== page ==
Wherever the pain comes from, if a women feels uncomfortable on her saddle, nothing about the rest of her bike is likely to feel all the great either.  That's because she'll move in any direction to get rid of the pain - most often to the back of the saddle.  Sitting all the way to the back relieves pressure from the front, but it also destroys her position on the bike.  Oh, but that's not all!  Not only will she tend to shift to the back of the saddle, but she'll also rotate her pelvis posteriorly to aid in the relief of pressure.  Now she has real problems.  She's too far back on the saddle, her pelvic rotation is stretching the muscles in her back, and her reach to the bars is exaggerated. All of these "adaptations" and more can cause her a host of pain and discomfort.  So, long story short, if you're not comfortable on your saddle, the rest of your bike fit just isn't going to work.  You need a saddle that fits you.

ISM PN 3.0
Specialized Ruby
Selle SMP T3

 I wish there were a magic saddle that fit everyone, but there isn't.  Truth be told, saddle comfort is a combination of the saddle and your bike fit.  There are a few saddles I have more luck with than others.  For road bikes, the Specialized Ruby seems to work for many women on road bikes.  For tri bikes, saddles from ISM, Cobb, and one from SMP, the T3, seem to be the favorites. Lately, the ISM PN 3.0 has become very popular with women (and men). One of the keys is trying saddles in your preferred position, and make sure your position doesn't change. Your fit has a lot to do with saddle comfort, too. Simply swapping a saddle doesn't really allow you to know exactly how it feels unless you're sure your position has remained constant. Unless, of course, we're switching saddles for an improved position. Then we're trying not only saddle, but position changes, too! It's not easy, but it's what we do, and we understand all the nuances of saddle comfort. It's one of the reasons we've found success fitting women. Find the right saddle, and your optimal position will follow.

Beyond saddle comfort, the other issue we deal with most often is actually several areas of discomfort that are all typically related to one another...you just don't know it.  It all stems from an improper fore/aft position on the bike (we're talking road bikes here, by the way), and it's almost always due to the client sitting too far forward.  It all starts innocently enough.  You feel as though your reach is too long, so you or someone else moves the seat forward to reduce how far you reach to the handlebar.  Problem solved?  Negative - problems created!  You may experience one, or all, of the following: numb or sore hands, shoulder pain or tension, sore or tense neck, lower back pain.  All of these are typically related to one another, and usually stem from being too far forward on the bike.  Oh, and you remember that uncomfortable saddle?  Well, the typical solution I see there is to tilt the saddle down.  Wrong!  That's a no-no because it either causes, or exacerbates, the problems I'm detailing here.  The solution?  A well balanced, proper fore/aft position.  We move your position back, and suddenly it removes pressure from your hands which, in turn, relieves tension in your shoulders and neck.  This also helps create proper pelvic tilt (assuming we've found a comfortable saddle) and, voila, lower back pain disappears, too!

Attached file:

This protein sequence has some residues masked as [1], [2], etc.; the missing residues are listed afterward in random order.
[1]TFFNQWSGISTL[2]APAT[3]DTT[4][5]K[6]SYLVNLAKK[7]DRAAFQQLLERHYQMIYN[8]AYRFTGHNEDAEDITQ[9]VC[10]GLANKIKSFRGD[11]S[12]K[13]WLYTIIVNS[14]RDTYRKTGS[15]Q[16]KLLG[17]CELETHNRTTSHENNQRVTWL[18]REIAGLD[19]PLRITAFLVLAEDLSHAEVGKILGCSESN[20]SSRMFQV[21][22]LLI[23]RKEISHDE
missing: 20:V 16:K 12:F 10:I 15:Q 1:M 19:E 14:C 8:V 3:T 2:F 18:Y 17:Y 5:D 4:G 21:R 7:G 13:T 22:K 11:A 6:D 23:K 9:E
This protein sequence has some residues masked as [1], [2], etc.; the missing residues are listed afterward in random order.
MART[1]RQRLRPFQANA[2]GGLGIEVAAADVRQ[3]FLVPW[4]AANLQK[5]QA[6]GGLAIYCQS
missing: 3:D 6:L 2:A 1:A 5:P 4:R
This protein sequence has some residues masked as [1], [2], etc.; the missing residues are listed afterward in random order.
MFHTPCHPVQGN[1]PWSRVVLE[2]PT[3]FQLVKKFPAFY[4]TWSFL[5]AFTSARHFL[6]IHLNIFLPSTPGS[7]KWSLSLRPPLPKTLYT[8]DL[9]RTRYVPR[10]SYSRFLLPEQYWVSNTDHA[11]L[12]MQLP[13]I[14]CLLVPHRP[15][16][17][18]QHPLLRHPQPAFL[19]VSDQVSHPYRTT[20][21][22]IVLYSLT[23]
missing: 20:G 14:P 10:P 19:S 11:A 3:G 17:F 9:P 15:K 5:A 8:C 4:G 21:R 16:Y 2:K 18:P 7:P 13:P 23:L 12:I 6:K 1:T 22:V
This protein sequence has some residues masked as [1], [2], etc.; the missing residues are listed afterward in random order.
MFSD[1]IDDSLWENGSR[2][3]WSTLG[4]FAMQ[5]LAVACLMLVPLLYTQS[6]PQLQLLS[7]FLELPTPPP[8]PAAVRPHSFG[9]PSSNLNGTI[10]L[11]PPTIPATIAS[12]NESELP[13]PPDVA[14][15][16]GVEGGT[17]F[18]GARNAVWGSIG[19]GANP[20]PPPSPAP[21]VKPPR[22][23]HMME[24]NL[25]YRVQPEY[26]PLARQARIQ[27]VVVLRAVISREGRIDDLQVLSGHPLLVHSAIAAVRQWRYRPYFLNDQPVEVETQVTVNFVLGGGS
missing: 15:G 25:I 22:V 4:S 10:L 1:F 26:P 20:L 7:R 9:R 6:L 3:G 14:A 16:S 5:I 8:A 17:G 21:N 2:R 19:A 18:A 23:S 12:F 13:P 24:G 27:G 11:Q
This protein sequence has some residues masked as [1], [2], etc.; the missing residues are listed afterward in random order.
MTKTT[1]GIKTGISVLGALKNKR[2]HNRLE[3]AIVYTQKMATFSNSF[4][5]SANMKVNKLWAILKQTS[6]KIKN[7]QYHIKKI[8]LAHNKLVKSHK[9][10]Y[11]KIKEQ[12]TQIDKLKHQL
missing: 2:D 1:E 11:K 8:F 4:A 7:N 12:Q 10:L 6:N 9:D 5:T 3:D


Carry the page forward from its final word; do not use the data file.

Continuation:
Now, I'll be honest...I'm making this all sound much easier than it sometimes is.  And, quite frankly, it would take many articles to discuss all the pains women feel and their causes (perhaps I'll begin a series).  My point is this: it's not suppose to hurt, it doesn't have to hurt, and you can be comfortable on your bike!